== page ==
Summer Safety Tips For Mobile Pet Stylists

By admin, 08 Jun 2015

Summer Safety Tips For Mobile Pet Stylists

Heatstroke Awareness Day – June 13th

The days are long. The sun is high in the sky. Welcome June! It is time for mobile groomers to think about the summer months ahead. Both groomers and their charges need to stay cool, calm, collected, and safe as they go through the grooming process together.

Mobile groomers spend their days outdoors and “indoors,” so it’s wise to take precautions against the summer heat. It’s a good idea to pay attention to the temperature and the Temperature-Humidity Index. The term Temperature-Humidity Index indicates the degree of discomfort caused by temperature and humidity in warm weather.

Heat has an effect on both humans and animals. Heat related illnesses such as heat stroke and heat exhaustion occur in all mammals, but can be prevented by taking adequate precautions. Pets most at risk in our profession include puppies and kittens up to six months of age, geriatric, over weight, and pets that are ill or on certain medications. Brachycephalic pets, such as bulldogs and pugs, are also sensitive to high temperatures. Even normal activity for these pets can be harmful. This is why it is critical to take the comfort of your grooming environment into consideration.

It’s a given that every van or trailer must have adequate air conditioning. It must be properly maintained because hair and dander can clog the filter. Cleaning the filter allows your air conditioner to run efficiently and helps you avoid costly repairs or replacement. It is important to make sure the coils are clean and there is enough refrigerant, or the cooling capacity might not be up to par.

To keep cool in hot weather, groomers run air conditioners in the salon and cab on high, leaving the divider door open for maximum effectiveness. Some clip a fan next to the air conditioner to help distribute the cooled air and/or crack a window in the cab to reduce heat build-up. Having two ceiling vents can be helpful in the circulation of air. When it’s humid, one vent can pull in fresh air; the other pushing out moist air.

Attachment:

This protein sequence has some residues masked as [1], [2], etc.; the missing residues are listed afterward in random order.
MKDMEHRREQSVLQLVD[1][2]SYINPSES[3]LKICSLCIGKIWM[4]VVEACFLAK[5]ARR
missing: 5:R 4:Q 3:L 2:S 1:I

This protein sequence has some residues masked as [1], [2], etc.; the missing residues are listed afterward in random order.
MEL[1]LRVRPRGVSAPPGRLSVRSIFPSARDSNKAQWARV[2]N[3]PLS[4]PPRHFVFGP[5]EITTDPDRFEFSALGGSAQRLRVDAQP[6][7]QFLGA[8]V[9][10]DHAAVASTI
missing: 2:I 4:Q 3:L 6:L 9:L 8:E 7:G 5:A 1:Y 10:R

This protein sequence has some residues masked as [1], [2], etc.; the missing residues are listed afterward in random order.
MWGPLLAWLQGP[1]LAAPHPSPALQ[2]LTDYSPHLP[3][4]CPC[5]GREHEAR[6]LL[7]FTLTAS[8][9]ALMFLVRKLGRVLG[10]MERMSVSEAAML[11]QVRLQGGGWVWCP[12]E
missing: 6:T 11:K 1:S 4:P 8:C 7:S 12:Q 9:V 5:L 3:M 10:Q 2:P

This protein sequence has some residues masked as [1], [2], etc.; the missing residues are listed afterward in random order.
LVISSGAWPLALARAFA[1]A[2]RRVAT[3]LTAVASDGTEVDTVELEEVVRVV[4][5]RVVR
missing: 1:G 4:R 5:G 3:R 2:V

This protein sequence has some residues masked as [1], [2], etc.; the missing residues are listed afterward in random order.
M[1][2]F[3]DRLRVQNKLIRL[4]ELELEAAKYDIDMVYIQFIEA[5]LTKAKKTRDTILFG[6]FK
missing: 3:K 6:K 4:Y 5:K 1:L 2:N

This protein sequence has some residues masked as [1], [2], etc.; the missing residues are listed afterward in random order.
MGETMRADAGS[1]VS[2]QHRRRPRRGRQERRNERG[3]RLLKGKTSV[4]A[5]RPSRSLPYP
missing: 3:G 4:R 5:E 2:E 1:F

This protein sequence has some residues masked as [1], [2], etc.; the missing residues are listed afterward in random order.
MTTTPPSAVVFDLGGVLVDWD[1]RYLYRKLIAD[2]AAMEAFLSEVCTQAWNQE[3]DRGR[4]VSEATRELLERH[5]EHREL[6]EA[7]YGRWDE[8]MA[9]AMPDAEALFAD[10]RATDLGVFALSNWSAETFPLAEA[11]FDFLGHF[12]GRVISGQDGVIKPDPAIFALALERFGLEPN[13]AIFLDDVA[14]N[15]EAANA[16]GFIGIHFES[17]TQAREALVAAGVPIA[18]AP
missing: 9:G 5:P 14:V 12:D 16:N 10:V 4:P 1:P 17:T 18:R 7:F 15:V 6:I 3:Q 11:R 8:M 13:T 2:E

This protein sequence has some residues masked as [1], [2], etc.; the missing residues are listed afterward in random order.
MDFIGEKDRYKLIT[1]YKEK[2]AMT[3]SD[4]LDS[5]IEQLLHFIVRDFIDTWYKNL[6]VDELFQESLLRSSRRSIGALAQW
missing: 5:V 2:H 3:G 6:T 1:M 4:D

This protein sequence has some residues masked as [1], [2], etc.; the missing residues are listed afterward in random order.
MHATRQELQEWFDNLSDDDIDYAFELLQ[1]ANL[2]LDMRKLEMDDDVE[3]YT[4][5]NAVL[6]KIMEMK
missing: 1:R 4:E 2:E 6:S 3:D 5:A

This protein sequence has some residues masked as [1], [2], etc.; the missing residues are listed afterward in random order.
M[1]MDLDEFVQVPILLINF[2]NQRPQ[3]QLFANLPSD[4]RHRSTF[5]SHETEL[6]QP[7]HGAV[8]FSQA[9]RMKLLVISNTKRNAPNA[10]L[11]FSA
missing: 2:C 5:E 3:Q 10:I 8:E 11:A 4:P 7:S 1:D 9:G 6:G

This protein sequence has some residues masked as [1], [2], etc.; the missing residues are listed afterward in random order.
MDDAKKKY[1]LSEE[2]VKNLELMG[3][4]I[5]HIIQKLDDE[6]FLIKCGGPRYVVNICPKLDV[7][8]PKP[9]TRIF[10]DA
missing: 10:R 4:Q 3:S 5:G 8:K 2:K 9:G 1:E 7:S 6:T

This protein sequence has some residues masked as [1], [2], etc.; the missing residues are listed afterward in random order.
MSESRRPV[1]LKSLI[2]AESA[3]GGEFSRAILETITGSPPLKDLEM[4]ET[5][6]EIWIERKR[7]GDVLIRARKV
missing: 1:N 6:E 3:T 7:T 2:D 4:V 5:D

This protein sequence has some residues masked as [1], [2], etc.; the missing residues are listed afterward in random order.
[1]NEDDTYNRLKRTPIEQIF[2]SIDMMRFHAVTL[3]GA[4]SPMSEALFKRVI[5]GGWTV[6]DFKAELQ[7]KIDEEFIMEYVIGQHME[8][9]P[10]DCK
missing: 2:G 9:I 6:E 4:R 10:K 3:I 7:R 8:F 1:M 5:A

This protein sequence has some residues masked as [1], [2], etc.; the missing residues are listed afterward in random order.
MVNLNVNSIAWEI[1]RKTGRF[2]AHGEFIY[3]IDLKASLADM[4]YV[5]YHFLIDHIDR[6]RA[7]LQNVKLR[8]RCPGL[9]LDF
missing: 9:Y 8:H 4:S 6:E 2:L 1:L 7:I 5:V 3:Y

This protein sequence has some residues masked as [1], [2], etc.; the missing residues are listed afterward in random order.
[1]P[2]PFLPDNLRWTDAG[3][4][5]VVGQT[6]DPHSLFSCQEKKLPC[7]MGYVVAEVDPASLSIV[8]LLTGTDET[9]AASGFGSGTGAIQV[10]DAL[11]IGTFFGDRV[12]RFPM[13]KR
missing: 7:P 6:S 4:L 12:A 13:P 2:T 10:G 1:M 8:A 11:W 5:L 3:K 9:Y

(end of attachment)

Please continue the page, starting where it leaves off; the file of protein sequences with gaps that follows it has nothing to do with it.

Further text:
Parking in the shade can help keep temperatures down. Groomers hang towels over the windows or make heat-blocking curtains. Window covers, sunshades, heat blocking window film, dashboard covers, and tinted windows are other options to beat the rays of the sun. Turn the lights off in the van or trailer when you wash and dry. Wear lightweight clothing. Drink plenty of fluids. If the pet appears thirsty, offer him/her water. Keep a thermometer in the van to monitor the temperature. If you live in a desert state like Arizona, consider starting your workday early so you can finish before it gets hotter. Always be conscious of hot driveways and sidewalks as delicate paw pads can burn walking the dog back and forth to the house.

Should a pet becomes ill in your care, know the signs of heat stroke:

  1. Restlessness
  2. Panting
  3. Increased respiratory rate
  4. Increased heart rate
  5. Excessive salivation
  6. Vomiting
  7. Diarrhea

If you suspect heat stroke rush the pet to the veterinarian immediately. Lower his/her temperature by placing cool, wet towels over the back of the neck, under the forelimbs, and in the groin area. Do not use cold water or ice. If possible, increase air movement around him/her with a fan. Do not try to force-feed cold water; he/she may choke.

The summer is a great time of year to be a mobile pet stylist. Birds are singing, the trees are green, and the flowers are blooming. Just be aware as soon as the temperature rises, heat stroke can happen in this climate. As long as you take precautions you can lower the risk of heat related health issues for both you and your fury friends.

Keep your van or trailer in tip-top shape, monitor all the pets you see, and know what to do in case of an emergency. Common sense is key. This is my tenth mobile summer so I have had plenty of experience keeping cool in hot weather. Enjoy your shorts and sleeveless smocks. Before you know it the leaves will be falling.

Copyright 2015 by Ellen Ehrlich


recent Posts